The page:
During the show, can I comment on what I’ve seen?
As you’ll see, Playback has a clear format where audience members do not spontaneously comment or ask questions about what they’ve seen–or talk to others who shared a personal story.  The boundaries are designed to create greater safety and trust for people to share from their heart.  After the show, it is fine to ask someone who shared if it’s OK to talk with them about it. Please respect their wishes if they would rather not. True Story Theater always welcomes your honest feedback after the show (see below).

Can I take a picture or video?

You may take photos of actors (no flash, and no videos).  Do not photograph any audience members without their express permission.  You are welcome to have a friend video the telling and Playback of your own story.

What if something during the show upsets me?

Playback shows are often emotional, not only for story volunteers but also for the audience witnessing.  We welcome both laughter and tears and believe that authentic emotional response to our work is natural and healthy.  However, if you are uncomfortably stirred up and want to leave the room, please do. Helpers in the back of the room may be available to listen to you if you wish for it.  You can come back in whenever you want.

After the show, is it ok to share what happened

You are encouraged to describe your own experience and describe in general terms what people shared.  For example, “A woman talked about her trip to Florida and being scared on the plane flight. It reminded me of when I used to be terrified of flying.” Please do not name the storytellers and don’t repeat any specifics that would disclose who they are.  We want audience members to feel safe to be vulnerable, and your discretion will support that.

About Playback Theatre

Is Playback Theatre a kind of therapy?

Playback can be experienced as healing, but its goal is artistic enjoyment, insight and community connection, not therapy.  As with all good theater, we welcome genuine responses of emotions, from laughter to tears.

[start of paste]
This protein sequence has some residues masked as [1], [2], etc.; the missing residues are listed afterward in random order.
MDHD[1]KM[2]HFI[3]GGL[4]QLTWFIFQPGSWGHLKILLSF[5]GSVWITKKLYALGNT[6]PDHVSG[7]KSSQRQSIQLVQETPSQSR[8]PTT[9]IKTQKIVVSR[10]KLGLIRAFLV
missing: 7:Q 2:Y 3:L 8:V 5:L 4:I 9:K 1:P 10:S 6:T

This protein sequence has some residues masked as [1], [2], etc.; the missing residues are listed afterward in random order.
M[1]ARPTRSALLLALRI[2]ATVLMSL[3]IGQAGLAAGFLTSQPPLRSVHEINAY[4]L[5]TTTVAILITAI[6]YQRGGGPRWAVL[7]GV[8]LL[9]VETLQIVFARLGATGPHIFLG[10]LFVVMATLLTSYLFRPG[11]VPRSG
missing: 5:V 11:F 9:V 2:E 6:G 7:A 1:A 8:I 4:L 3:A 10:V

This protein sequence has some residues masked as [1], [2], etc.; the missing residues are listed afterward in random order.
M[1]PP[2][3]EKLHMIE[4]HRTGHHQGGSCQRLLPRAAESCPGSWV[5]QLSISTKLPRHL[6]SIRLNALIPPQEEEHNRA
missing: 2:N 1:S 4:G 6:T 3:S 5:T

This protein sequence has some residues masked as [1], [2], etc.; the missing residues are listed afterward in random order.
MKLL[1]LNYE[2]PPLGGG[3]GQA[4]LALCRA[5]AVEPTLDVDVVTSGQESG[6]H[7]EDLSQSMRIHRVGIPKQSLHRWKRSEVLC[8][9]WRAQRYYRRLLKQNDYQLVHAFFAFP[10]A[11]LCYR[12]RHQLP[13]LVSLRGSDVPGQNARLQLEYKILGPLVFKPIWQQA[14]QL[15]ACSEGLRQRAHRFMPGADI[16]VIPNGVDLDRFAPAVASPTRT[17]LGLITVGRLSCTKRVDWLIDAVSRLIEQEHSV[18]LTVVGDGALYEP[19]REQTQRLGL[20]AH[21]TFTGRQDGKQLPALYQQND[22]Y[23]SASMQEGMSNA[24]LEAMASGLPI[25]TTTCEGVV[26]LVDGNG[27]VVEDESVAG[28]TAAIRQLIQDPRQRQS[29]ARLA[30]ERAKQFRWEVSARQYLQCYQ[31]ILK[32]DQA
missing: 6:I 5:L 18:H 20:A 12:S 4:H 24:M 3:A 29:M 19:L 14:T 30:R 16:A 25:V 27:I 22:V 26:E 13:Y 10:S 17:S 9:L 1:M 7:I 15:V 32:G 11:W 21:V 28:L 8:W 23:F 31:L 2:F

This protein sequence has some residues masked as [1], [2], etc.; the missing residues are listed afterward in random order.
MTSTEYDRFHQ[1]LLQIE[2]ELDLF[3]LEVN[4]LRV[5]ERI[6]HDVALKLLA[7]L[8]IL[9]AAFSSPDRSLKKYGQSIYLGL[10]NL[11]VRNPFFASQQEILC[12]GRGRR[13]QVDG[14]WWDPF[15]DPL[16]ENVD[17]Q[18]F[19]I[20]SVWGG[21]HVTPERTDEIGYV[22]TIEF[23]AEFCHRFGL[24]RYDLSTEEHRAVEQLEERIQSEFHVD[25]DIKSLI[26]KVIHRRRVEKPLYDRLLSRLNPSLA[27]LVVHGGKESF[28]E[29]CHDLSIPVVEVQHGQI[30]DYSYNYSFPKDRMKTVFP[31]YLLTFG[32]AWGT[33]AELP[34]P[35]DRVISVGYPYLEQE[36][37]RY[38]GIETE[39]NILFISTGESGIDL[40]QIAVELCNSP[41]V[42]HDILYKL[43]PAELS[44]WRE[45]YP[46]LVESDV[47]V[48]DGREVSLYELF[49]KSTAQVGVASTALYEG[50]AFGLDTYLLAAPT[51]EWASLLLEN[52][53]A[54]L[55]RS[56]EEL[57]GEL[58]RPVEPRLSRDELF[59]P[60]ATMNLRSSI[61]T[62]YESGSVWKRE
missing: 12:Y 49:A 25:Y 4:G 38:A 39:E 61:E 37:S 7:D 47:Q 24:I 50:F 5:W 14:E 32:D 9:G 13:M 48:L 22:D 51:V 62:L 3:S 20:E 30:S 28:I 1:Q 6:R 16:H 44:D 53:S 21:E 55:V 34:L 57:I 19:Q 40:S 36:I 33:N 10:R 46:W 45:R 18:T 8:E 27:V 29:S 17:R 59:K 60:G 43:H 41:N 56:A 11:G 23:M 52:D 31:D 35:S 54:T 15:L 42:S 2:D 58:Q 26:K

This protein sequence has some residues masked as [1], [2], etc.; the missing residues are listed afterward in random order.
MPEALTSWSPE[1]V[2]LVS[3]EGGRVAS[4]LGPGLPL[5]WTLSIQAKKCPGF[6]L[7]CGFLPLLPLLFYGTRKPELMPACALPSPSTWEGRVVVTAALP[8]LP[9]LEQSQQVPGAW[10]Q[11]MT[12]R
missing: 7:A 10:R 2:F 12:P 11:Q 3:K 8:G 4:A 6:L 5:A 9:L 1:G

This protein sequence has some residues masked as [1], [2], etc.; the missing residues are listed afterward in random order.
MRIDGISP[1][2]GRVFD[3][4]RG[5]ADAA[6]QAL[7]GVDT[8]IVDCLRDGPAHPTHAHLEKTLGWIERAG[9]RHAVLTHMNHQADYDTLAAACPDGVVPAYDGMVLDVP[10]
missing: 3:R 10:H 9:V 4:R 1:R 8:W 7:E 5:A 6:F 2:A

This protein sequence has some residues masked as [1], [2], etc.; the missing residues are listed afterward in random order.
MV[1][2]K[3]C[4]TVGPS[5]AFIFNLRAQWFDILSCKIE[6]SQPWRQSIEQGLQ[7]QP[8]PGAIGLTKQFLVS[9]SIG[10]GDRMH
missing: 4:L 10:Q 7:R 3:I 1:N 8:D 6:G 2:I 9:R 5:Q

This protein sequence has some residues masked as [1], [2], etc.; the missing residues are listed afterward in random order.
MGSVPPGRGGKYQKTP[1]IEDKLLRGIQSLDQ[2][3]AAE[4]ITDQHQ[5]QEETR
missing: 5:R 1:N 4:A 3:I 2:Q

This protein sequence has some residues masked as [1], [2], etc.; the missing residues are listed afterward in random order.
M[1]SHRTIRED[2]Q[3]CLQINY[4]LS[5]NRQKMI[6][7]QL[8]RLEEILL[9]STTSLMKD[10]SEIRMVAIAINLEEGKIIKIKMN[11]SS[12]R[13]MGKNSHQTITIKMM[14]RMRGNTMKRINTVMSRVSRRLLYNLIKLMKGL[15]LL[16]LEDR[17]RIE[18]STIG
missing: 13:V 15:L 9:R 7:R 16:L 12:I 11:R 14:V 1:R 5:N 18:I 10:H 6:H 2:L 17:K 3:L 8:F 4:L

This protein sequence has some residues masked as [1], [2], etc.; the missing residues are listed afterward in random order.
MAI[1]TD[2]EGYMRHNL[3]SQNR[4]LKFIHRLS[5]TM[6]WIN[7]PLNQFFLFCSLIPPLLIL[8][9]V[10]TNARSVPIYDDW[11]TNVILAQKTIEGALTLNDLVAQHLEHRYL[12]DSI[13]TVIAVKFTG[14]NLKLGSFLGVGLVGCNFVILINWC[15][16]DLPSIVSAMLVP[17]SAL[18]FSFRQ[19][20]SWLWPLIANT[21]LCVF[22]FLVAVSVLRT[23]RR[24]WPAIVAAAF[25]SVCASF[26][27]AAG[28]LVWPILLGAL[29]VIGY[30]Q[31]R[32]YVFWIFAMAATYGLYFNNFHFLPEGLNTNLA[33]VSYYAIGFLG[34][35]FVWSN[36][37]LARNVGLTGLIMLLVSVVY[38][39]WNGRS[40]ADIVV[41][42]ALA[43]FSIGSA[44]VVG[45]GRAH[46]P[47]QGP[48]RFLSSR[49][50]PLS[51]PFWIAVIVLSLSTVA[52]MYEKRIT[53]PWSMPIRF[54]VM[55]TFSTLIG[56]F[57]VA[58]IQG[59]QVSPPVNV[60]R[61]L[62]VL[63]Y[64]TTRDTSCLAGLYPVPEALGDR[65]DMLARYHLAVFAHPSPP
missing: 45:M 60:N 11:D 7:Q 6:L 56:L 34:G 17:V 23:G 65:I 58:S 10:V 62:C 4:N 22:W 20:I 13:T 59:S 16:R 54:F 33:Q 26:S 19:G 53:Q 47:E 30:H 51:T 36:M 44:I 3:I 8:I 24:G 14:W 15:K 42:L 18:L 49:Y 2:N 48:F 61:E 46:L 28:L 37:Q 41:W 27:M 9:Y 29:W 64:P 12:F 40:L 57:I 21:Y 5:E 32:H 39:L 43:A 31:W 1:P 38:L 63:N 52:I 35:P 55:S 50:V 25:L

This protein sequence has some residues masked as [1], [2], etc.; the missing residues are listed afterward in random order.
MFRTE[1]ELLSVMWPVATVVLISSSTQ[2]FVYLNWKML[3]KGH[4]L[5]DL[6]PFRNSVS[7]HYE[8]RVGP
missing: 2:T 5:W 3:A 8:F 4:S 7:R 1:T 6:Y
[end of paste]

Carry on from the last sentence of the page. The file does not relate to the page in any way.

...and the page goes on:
Did True Story Theater invent this kind of theatre? 

No, Playback Theatre was developed in the 1970’s in New Paltz, NY by Jonathan Fox and Jo Salas. True Story Theater is one of hundreds of Playback Theatre troupes in over 70 countries.  True Story coordinates Playback North America, a network of 50+ Playback companies in the U.S. and Canada. Contact Christopher@PlaybackNorthAmerica.com if you’d like to help Playback spread.

Nuts and bolts

Is there a break or intermission?

No.  Usually a show lasts about 75 minutes.   Feel free to use the bathrooms whenever you need or to leave and return if you need for another reason.

Are children or teens welcome at public shows?

So long as they don’t disrupt, usually, yes, but we do not control what is shared.  Use discretion; step out of the room with your young person if the story is not one you want them to hear. 

Are there refreshments?

Almost never, although it is fine to bring water and quiet snacks if you need them. 

What special needs can you accommodate?

Please contact us ahead of time so we can think with you how to make the show work for you.  Our shows can still be enjoyed by people who are hard of hearing, who are blind, who have developmental challenges, and who know little English.  Most of our venues are accessible for people using wheelchairs. If they are not, it will be clearly acknowledged on the publicity materials.

If you want more 

If I like the show I go to, where can I see you again?

We hold a public show at least once every month.  Please come again – and bring guests! Each month we focus on a different theme.  With 20 members of our company and 5-6 performing at a time, at many performances you can expect to see different cast members.

Also invite us to perform for your business, community group, religious organization, birthday… you name it!  Most of what we do is for specific organizations or constituencies. Look on our website to see the full breadth of our work.

How could I learn Playback Theatre?

What we do might look like magic, but it mostly takes just finely-tuned listening and trusting yourself.  All are invited to try it out, whether or not you’ve done any other acting or performing. Most people find it fun and satisfying.  Look on our website under “classes” to check it out or write to express interest.


After the show, if you’d like to give feedback, please email your thoughts to our director, Amber@TrueStoryTheater.org.  We welcome raves, concerns, questions, suggestions… anything you want to say. Please join our True Story Theater Facebook page, comment, and share with your friends.  Our work spreads mainly by word of mouth.

We hope you enjoy your first True Story Theater experience! 
From all of us at True Story